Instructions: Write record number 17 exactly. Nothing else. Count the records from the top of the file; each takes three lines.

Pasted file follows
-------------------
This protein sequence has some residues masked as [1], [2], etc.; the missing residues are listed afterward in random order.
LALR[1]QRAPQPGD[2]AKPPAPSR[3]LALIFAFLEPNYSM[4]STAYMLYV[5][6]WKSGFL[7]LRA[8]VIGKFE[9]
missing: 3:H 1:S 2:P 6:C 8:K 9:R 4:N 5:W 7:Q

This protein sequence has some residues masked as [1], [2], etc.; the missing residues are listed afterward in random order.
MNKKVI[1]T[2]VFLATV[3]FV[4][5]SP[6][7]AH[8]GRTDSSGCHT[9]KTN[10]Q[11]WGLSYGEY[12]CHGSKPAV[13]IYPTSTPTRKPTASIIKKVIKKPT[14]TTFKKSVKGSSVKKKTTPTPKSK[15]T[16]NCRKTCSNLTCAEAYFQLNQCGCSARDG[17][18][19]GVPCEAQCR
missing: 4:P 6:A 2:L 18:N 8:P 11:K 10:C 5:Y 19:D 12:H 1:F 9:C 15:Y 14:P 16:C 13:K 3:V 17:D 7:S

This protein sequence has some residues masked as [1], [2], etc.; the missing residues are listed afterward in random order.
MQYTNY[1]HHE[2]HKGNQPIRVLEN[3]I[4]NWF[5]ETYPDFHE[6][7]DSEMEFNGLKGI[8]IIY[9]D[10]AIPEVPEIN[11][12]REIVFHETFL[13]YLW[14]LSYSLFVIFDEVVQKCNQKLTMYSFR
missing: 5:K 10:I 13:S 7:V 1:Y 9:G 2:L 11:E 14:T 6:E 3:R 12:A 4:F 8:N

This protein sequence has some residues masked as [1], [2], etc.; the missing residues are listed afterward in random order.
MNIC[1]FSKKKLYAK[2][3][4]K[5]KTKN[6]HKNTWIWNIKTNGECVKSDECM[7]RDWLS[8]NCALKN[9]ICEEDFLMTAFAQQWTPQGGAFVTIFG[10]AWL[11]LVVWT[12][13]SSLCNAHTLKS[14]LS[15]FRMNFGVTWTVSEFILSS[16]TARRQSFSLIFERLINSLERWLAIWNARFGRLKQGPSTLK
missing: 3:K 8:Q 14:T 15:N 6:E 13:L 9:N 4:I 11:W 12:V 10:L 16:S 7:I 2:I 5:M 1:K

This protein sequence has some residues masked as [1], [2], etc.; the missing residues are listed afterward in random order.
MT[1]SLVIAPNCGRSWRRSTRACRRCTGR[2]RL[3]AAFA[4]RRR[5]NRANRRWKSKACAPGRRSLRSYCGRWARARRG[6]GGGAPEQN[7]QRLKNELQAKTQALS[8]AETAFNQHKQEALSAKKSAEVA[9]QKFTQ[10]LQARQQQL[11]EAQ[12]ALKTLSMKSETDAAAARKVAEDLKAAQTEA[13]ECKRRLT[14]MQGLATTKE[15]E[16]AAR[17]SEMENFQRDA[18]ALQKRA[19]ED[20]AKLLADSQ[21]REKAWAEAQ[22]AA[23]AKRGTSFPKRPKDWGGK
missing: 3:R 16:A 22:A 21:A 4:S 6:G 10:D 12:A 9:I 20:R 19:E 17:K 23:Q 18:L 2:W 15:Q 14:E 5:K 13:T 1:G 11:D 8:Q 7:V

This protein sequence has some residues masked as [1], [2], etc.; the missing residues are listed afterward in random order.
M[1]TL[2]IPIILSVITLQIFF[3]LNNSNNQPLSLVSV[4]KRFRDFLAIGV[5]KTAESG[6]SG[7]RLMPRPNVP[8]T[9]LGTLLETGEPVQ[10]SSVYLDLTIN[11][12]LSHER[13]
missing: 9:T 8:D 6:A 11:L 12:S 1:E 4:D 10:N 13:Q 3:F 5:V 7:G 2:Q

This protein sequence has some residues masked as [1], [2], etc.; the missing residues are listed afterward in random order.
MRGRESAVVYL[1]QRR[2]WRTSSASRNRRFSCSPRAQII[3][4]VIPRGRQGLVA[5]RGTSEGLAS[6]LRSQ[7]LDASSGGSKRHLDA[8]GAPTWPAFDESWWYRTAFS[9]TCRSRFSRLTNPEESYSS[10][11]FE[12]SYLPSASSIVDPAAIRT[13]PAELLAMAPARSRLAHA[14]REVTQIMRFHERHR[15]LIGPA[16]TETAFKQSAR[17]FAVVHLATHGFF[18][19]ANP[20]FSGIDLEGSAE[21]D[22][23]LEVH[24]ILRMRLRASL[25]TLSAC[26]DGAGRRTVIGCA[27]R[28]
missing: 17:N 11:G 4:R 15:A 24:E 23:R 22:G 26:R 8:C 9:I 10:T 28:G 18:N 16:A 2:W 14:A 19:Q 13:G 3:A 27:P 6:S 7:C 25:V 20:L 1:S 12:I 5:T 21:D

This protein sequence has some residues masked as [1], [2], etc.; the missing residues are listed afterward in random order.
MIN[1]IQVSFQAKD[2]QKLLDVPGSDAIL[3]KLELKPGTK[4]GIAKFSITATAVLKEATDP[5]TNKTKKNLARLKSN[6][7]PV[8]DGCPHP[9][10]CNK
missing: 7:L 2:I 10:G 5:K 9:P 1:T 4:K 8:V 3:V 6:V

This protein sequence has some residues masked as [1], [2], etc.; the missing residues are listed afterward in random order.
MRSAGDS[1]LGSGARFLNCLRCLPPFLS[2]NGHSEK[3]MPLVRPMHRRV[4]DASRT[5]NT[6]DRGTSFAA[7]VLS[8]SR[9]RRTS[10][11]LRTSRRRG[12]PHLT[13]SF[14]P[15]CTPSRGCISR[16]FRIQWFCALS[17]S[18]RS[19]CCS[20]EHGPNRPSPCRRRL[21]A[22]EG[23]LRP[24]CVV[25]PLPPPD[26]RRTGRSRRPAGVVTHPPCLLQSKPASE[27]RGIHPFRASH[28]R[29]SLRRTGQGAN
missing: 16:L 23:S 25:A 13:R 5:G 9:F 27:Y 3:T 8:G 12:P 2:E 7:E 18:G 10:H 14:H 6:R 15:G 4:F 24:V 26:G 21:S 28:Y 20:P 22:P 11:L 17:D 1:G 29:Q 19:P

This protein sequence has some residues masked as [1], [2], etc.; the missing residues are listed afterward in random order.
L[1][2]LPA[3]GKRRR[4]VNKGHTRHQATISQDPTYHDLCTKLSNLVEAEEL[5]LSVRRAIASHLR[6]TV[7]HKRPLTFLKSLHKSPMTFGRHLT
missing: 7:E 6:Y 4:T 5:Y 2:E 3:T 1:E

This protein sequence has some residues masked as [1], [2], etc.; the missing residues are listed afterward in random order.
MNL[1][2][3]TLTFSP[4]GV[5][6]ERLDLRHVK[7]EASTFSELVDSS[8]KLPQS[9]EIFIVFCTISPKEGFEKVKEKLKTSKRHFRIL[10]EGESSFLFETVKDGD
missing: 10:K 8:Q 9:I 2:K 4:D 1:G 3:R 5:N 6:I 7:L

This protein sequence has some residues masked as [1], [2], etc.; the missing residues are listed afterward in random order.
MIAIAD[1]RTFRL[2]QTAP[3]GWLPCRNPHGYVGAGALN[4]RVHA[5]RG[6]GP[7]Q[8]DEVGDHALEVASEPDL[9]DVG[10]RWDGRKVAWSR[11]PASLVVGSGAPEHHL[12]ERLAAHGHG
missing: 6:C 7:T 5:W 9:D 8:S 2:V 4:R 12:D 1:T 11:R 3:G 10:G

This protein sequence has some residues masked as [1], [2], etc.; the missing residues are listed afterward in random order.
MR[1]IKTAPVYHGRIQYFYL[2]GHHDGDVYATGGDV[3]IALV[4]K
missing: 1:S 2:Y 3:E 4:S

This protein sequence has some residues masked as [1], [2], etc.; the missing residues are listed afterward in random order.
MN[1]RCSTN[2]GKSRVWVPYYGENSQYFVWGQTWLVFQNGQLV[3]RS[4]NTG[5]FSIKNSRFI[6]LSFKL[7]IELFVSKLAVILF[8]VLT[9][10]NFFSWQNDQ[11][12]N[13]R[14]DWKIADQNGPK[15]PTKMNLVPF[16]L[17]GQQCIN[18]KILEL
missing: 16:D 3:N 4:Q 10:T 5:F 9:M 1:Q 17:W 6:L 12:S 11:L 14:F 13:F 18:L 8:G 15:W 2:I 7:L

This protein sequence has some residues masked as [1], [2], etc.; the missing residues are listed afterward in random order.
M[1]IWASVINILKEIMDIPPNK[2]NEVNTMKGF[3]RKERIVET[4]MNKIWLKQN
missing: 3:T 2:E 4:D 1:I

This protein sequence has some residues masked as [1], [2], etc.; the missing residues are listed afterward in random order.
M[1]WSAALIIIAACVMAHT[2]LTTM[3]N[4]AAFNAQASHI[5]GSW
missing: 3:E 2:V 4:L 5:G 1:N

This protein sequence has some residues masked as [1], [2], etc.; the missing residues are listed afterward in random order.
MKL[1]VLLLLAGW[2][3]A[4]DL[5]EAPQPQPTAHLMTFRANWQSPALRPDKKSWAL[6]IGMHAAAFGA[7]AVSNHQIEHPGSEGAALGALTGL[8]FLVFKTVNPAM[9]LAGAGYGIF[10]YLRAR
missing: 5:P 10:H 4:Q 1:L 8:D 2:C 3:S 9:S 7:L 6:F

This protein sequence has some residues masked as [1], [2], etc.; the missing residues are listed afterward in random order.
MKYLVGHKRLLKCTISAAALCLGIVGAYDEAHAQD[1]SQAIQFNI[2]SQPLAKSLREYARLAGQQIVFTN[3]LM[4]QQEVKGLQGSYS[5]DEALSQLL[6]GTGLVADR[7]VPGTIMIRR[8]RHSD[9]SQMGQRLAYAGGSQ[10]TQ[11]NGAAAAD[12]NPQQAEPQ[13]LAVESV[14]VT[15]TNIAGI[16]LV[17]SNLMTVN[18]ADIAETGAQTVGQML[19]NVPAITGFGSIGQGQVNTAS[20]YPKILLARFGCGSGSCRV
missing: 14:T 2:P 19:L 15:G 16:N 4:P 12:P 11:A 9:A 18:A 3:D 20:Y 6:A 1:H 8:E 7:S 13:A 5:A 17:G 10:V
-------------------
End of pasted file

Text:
This protein sequence has some residues masked as [1], [2], etc.; the missing residues are listed afterward in random order.
MKL[1]VLLLLAGW[2][3]A[4]DL[5]EAPQPQPTAHLMTFRANWQSPALRPDKKSWAL[6]IGMHAAAFGA[7]AVSNHQIEHPGSEGAALGALTGL[8]FLVFKTVNPAM[9]LAGAGYGIF[10]YLRAR
missing: 5:P 10:H 4:Q 1:L 8:D 2:C 3:S 9:S 7:L 6:F